Health Minister Michelle O’Neill today met pupils from St Louise’s Comprehensive College, Belfast, who are taking part in ‘Restart a Heart’ Day
Restart a Heart Day is an initiative by the European Resuscitation Council aimed at introducing young people to the skills required to perform cardiopulmonary resuscitation (CPR) in the event of an out-of-hospital cardiac arrest.
The Ambulance Service is leading the initiative in collaboration with the British Heart Foundation (BHF) and other partners including HSC Trusts, relevant charities and Voluntary Ambulance Services.
Minister O’Neill said: “Each year in the north of Ireland approximately 1,400 cardiac arrests occur outside a hospital environment and sadly fewer than 10% of these people survive to be discharged from hospital.
“There are two interventions that are literally vital when someone suffers a cardiac arrest: the immediate need is cardiopulmonary resuscitation (CPR), followed by early defibrillation. These critical interventions can keep someone alive until professional help arrives.”
The Minister concluded: “I very much welcome the efforts being made by the Ambulance Service to increase the numbers of trained individuals who can respond to a cardiac arrest. Survival is known to be higher in those incidents where a bystander has initiated CPR.
“I would strongly encourage everyone to take the time to learn CPR. You would be surprised how uncomplicated it is and you never know the moment when you may need it.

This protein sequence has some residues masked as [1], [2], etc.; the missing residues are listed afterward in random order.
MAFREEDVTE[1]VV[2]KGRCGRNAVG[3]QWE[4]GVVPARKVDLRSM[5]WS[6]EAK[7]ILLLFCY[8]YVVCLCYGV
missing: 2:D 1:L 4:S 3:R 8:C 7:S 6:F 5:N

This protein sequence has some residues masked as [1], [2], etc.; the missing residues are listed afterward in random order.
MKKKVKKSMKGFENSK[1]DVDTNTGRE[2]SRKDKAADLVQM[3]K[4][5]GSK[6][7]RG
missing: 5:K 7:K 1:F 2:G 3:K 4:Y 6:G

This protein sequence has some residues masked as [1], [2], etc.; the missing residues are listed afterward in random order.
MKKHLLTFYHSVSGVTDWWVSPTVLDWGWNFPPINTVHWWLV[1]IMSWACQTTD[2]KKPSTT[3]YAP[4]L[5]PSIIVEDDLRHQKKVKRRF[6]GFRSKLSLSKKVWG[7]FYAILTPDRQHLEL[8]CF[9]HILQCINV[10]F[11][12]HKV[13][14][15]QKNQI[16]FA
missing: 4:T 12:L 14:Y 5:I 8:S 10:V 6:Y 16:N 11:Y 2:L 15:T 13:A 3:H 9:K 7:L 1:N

“People should not fear getting involved in resuscitation as, without it, the patient, perhaps a family member, may die.”
Events are being held throughout the day in Belfast, Lisburn, Magherafelt, Newtownabbey, Newry, Bangor and Ballymena.
Highlighting the importance of early CPR in the ‘Chain of Survival’, Doctor David McManus, Interim Chief Executive of the Ambulance Service said: “Once cardiac arrest has been identified 999 should be called immediately. Trained Ambulance Service staff will provide advice and CPR instruction while paramedic help is on its way.
“The single most important early intervention is CPR. Hands (compression) only CPR has proven to be effective in increasing the survival rate of the patient.
“CPR helps maintain blood and oxygen flow through the body until such times as a defibrillator or paramedic help is brought to the patient.
“This initiative is aimed at providing young people with the skills and confidence to perform CPR in their communities. This will save lives and anyone can do it.”
Notes to editors:
- CPR training courses may vary depending on their overall duration but in general a course will cover;
- How to recognise that someone may be having a cardiac arrest
- Calling for help & asking if a defibrillator machine is available
- The basics of CPR training
- Practical session, rehearsing learned techniques on a training mannequin
- Questions and answers
- CPR is an important link in the chain of survival which has 4 stages:
- Early recognition and call for help
- Early CPR
- Early Defibrillation
- Post resuscitation care
- For every one minute that passes in cardiac arrest before defibrillation, chances of survival are reduced by about 10%.
- Each year around 3,500 people are admitted to hospital in NI with a heart attack.
- Heart disease is the second main cause of death for people in NI.
- The Department’s Community Resuscitation Strategy was launched in July 2014 with the aim of improving the survival rate for those who suffer an out-of-hospital cardiac arrest. The Ambulance Service has established a Regional Implementation Group to take forward the actions set out in the Strategy and a number of sub-groups have been created to progress the strategy’s objectives.
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